Friday, February 11, 2011

On Amtrak and Ideology

In January, 2.1 million people rode Amtrak trains, the 15th month in a row in which passenger use increased, and a new record for the national rail carrier.

Last year collectively, Amtrak carried more than 28.7 million passengers.

Like Interstate highways, like airports and air-traffic control systems, passenger rail transportation requires an infrastructure that has to be built and maintained.  The Federal government provides support to Amtrak for track maintenance and other capital projects. 

One thing of which we can be sure, though, is that the Federal government has no intention whatsoever of stopping its subsidies of transportation overall, and if subsisides are going to be made to support infrastructure, rail deserves to be at the table.  Much of the rail infrastructure outside of the Northeast Corridor is privately owned and still gets subsidies. 

So, let's focus our attention on operating subsidies, the money that Amtrak receives on a per-passenger basis just to run its trains, without concern for the infrastructure.

In 2010, Amtrak received $563 million in operating subsidies from the Federal government.  The $563 million figure comes from a site whose entire purpose is to denounce Amtrak as wasteful spending, so it's fair to say that it doesn't pull any punches.

This amount equates to $19.62 per passenger for 2010.

Considered another way, the population of the United States by December 31, 2010 is estimated as having been more than 308 million people.  That means that every American paid an average cost of 55 cents per year to provide for the Amtrak operating subsidy.

Of course, fewer than half of all Americans file tax returns; some are below the income level required to mandate filing (because they pay no tax), while others have not reached adulthood.  Since Americans file tax returns for a given year after the year ends, we won't know until after April how many people filed taxes for 2010.  We can estimate, though, that it may have been as few as 150 million. 

That would make the Amtrak operating subsidy roughly $3.76 per taxpayer per year.

At a time when the Federal budget is approximately twice the total sum of all revenue brought in by the Fedearl government--that is, we borrow 50% of what we spend--cuts do need to be made.  But let's get real: $3.76 per person is not the reason that the Federal government is spending itself into oblivion.

The question is, is it worth expecting every taxpayer to part with nearly $4 per year just so he or she can over the course of a lifetime have the opportunity to take a train trip?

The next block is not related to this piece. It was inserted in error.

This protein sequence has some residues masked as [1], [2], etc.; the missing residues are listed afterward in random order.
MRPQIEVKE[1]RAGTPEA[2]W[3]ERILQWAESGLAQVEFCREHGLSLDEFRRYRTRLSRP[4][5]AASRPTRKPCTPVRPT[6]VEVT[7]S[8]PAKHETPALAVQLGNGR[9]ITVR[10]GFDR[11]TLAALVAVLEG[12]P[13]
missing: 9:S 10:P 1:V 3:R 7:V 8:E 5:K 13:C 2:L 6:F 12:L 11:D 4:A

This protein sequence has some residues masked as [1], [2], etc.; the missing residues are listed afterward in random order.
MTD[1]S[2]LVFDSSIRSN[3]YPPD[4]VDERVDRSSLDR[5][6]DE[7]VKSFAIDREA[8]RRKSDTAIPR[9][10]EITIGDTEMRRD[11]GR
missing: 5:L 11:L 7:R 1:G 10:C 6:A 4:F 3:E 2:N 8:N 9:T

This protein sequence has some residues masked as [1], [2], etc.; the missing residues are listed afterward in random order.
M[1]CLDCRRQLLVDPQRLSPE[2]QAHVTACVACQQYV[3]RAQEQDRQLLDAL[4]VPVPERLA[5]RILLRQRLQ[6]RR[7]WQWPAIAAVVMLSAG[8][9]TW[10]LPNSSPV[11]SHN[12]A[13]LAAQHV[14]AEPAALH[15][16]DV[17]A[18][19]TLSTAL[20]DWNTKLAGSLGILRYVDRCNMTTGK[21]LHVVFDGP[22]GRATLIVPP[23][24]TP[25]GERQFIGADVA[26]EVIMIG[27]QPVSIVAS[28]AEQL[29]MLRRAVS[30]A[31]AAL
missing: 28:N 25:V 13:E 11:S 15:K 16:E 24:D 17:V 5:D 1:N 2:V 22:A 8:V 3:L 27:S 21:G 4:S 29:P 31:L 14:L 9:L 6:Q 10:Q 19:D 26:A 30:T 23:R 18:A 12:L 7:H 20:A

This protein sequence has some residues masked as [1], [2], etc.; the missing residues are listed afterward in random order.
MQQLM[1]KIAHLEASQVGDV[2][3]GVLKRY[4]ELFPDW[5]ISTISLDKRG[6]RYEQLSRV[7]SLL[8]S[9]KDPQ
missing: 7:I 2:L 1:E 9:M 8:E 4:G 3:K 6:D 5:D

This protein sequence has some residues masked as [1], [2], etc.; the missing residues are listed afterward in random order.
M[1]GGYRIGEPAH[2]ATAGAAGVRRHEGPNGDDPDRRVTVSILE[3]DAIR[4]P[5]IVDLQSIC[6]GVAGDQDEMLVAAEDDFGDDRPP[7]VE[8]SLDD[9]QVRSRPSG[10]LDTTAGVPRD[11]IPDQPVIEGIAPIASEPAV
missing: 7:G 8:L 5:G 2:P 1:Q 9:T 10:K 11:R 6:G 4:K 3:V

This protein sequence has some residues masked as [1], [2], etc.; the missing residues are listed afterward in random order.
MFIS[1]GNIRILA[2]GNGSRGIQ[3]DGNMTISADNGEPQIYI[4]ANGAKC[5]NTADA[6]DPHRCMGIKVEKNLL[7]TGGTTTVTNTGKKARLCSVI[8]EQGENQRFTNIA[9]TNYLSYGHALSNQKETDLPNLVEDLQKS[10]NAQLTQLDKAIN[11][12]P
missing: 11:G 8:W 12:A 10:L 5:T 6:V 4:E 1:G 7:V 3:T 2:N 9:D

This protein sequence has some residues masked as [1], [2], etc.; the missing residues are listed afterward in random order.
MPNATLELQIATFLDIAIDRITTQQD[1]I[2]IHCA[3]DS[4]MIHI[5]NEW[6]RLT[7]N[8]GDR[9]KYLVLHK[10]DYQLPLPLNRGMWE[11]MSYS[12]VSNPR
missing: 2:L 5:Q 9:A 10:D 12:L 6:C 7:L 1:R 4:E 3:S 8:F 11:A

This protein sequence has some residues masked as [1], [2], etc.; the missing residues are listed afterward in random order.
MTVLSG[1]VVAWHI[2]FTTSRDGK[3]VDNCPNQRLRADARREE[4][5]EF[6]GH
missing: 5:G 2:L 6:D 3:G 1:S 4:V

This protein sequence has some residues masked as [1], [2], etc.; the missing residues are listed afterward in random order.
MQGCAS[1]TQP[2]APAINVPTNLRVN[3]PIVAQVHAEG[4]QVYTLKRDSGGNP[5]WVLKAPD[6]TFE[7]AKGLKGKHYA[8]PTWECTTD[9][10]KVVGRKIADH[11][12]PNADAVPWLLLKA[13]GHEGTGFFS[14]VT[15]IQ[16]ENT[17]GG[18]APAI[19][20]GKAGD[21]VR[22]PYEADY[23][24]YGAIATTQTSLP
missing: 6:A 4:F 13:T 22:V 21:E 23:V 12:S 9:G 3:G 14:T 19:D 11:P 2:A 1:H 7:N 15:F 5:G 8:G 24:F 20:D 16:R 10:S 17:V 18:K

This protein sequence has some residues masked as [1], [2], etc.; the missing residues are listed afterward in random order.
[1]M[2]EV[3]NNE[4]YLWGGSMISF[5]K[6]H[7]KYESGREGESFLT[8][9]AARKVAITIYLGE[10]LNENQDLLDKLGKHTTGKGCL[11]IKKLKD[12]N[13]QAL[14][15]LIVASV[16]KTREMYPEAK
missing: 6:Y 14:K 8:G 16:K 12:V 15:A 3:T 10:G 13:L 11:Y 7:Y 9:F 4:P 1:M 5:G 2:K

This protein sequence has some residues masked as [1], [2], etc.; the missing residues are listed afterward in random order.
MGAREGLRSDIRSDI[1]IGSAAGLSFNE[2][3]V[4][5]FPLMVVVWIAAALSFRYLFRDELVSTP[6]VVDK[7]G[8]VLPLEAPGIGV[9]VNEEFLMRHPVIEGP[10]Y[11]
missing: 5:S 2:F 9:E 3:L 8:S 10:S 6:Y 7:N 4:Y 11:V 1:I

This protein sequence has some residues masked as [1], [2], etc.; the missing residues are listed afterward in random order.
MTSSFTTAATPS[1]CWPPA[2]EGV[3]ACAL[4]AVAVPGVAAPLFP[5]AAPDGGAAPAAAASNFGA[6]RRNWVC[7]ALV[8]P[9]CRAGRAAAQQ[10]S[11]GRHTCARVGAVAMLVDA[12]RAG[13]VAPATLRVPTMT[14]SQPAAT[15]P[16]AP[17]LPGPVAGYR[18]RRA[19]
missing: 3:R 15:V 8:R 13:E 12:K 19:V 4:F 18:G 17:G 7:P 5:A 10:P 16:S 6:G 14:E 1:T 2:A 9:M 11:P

Think about it this way: even as an avid traveler, I'm unlikely to visit Iraq or Afghanistan.  Yet as a taxpayer, I incurred a $220 cost to pay the 2010 war supplemental budget of $33 billion, and that was on top of the $534 billion Department of Defense 2010 budget that already cost me $3560.

Don't get me wrong: the Department of Defense is important.  I'm not begrudging my obligation to pay $3560 to support our military.  (Actually, that one's an easy sell for me, since as a Reservist I net more than the average taxpayer amount paid.  But I digress.)

But as important as these other expenses are, the fact is that I get a lot more use out of Amtrak's mere existence than I do out of our continued wars in Iraq and Afghanistan.  Amtrak travelers, for instance, are neither on the roads nor in the screening lines at the airport; that saves me time.  And when I'm the one traveling by train, I benefit from the services provided.

We should continue to promote more efficient Amtrak operations, and we should invest in the infrastructure--both rail and rolling stock--that will make these efficiencies possible.  But we should not under any circumstances accept the ideological notion that passenger rail should be privatized.  When you hear that, understand that Amtrak exists only because private passenger rail has proven itself impossible in the United States.  Privatizing rail means eliminating rail.

No, not every American will ride Amtrak this year, or ever. But not every American--or even most--will ever see all of our national parks, either. We still pay for them, because they're important; the option to see them is important. That's true of Amtrak as well.

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